1. A Christian is a work in progress! Paul wrote: “We ought always to thank God for you, brothers, and rightly so, because your faith is growing more and more, and the love every one of you has for each other is increasing.” (2 Thessalonians 1:3) This is what a Christian is to be known for: Growing more and more in their love of God and their love for one another! It reflects what Jesus said: “By this all men will know that you are my disciples, if you love one another.” (John 13:35) This love however is not an emotional feeling, it is an act of will that comes from complete faith in Jesus, who is the supreme example of God’s love. This is why Paul prayed that the Philippians’ “love” might “abound more and more”! He wanted them to grow “in knowledge and depth of insight” of the love of God as found in Jesus Christ. Any pastor would. Any pastor should! Interestingly, however, many believers are stagnant in this area of their spiritual lives. Literally, Paul was writing that he desired his fellow Christians superabound in a greater in-depth knowledge of God. To go beyond their limited understanding of who they thought God was. He was more than commands and following the letter of the law. God had shown Himself in the fullness of Jesus the Messiah. All there is to know about God is found in Jesus. Paul wanted his readers to abound in this “love” knowledge and go past their old understanding of God. Can you? It is a pastor’s prayer that their churches will grow spiritually.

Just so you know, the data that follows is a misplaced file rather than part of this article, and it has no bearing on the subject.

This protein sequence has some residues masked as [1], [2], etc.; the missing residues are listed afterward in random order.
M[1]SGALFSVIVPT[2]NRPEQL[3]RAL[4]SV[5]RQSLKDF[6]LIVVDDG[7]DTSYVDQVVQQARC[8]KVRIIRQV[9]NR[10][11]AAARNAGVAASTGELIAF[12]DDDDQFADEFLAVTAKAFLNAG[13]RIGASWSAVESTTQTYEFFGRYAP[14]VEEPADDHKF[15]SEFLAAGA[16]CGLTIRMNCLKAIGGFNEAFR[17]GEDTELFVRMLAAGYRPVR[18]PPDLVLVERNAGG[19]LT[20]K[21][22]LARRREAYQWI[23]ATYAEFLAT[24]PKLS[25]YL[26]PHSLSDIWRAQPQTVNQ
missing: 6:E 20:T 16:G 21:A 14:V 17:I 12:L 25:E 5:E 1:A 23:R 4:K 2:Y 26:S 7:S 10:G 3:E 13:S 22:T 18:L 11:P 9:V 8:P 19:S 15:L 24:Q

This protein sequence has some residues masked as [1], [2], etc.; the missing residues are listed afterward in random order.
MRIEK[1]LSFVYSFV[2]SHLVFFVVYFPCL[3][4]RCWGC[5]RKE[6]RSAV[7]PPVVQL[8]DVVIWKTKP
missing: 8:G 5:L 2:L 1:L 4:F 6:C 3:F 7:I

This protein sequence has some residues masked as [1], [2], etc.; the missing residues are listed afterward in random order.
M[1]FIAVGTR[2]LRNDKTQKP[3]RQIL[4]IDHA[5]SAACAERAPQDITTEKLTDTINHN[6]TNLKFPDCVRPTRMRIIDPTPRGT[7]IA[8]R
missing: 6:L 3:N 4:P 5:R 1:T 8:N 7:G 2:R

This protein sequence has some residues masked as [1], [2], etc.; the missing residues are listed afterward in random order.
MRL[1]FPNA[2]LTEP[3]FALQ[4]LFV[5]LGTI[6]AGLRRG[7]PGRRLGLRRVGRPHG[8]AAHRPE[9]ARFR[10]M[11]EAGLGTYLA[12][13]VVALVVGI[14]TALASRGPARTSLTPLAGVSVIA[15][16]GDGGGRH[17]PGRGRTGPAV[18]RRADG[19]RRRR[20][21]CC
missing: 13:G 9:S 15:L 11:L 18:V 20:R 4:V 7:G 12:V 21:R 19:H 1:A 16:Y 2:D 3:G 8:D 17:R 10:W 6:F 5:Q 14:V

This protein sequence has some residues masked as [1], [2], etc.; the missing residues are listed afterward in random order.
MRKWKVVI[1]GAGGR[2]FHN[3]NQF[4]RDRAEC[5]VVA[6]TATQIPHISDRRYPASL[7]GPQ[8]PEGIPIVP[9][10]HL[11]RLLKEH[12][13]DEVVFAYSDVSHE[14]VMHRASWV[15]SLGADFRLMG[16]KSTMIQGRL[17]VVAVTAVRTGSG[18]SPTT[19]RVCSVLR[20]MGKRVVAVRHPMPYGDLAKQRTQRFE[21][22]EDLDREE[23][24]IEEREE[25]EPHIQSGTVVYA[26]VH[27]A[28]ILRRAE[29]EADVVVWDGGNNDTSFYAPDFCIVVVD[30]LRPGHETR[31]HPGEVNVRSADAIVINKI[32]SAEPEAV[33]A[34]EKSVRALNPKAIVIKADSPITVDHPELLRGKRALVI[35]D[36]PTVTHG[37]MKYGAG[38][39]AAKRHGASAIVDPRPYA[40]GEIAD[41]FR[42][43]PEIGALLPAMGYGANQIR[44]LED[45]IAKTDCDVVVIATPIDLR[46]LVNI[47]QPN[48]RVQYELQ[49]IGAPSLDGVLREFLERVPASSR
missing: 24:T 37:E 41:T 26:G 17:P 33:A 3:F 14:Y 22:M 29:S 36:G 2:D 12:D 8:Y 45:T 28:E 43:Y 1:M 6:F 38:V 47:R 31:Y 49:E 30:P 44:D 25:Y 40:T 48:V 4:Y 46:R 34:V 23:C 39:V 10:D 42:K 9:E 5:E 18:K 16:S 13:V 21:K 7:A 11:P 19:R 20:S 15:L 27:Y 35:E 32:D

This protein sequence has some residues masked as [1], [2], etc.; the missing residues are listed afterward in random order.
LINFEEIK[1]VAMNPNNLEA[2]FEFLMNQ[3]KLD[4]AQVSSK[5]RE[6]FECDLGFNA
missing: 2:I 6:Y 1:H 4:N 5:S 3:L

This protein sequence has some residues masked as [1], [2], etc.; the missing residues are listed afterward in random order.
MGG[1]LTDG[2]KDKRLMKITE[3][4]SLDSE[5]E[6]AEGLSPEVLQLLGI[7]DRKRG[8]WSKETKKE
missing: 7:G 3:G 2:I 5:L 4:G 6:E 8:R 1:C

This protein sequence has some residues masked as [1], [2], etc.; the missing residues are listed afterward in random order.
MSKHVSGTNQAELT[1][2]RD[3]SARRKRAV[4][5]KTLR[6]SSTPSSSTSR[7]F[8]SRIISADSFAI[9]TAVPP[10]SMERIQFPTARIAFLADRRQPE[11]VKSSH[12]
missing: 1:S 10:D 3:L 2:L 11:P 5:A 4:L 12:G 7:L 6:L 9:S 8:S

EXAMPLE: Paul was not talking about some mystical bellybutton approach. No becoming one with creation claptrap. He wanted his readers to buck up and get growing in their knowledge of Jesus because by doing so they would understand God’s love a whole lot better! Sadly, in our day and age, many folk think their greater understanding of Jesus is revealed by how they feel at the moment so they rely far too much on others to give them a “holy moment” rather than spiritually growing “more and more in knowledge and depth of insight” of the love of God! The story is told of an accomplished artist who was applying the finishing touches to a bronze sculpture. He kept filing, scraping, and polishing every little surface of his masterpiece. “When will it be done?” asked an observer. “Never,” came the reply. “I just keep working and working until they come and take it away.” Much the same could be said of the children of God. We are saved by grace and declared righteous in Christ. Yet when it comes to the matter of Christlikeness in our everyday living, we must keep working at it until Jesus comes and takes us away. Pastor Paul prayed that the Philippians would grow spiritually.